Superfund Strategies and Technologies: A Role for Biotechnology

  • Joel S. Hirschhorn
Part of the Basic Life Sciences book series (BLSC, volume 45)


One of the largest potential markets for biotechnology in the environmental area is the cleanup of chemically contaminated sites. Some site cleanups take place within the Federal Superfund program; but many others, supposedly less severe situations, occur within state or federal agency programs or are done by companies. The Office of Technology Assessment (OTA) has estimated that within the next 50 years as many as 10,000 sites may require cleanup within the Superfund program at a total cost of perhaps $300 billion (4). About a thousand sites are now on the National Priorities List and slated for a remedial cleanup.


Technology Developer Superfund Site Biotechnology Firm Basic Treatment Technology Cleanup Technology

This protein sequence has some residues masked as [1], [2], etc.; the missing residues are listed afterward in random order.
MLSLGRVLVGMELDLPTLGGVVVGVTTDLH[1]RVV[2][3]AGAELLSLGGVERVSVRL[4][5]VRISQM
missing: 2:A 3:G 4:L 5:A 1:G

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    Hirschhorn, J.S., Testimony, Subcommittee on Superfund and Environmental Oversight, Committee on Environment and Public Works, United States Senate, April 14, 1987 and December 10, 1987.Google Scholar
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    Office of Technology Assessment (1985) Superfund Strategy, Government Printing Office, Washington, D.C.Google Scholar
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    Omenn, G.S., and A. Hollaender, eds. (1984) Genetic Control of Environmental Pollutants, Plenum Press, New York.Google Scholar
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    Superfund Amendments and Reauthorization Act of 1986, signed October 11, 1986; Public Law 99-499; extends Superfund program for five years.Google Scholar

Copyright information

© Springer Science+Business Media New York 1988

Authors and Affiliations

  • Joel S. Hirschhorn
    • 1
  1. 1.Office of Technology AssessmentUnited States CongressUSA

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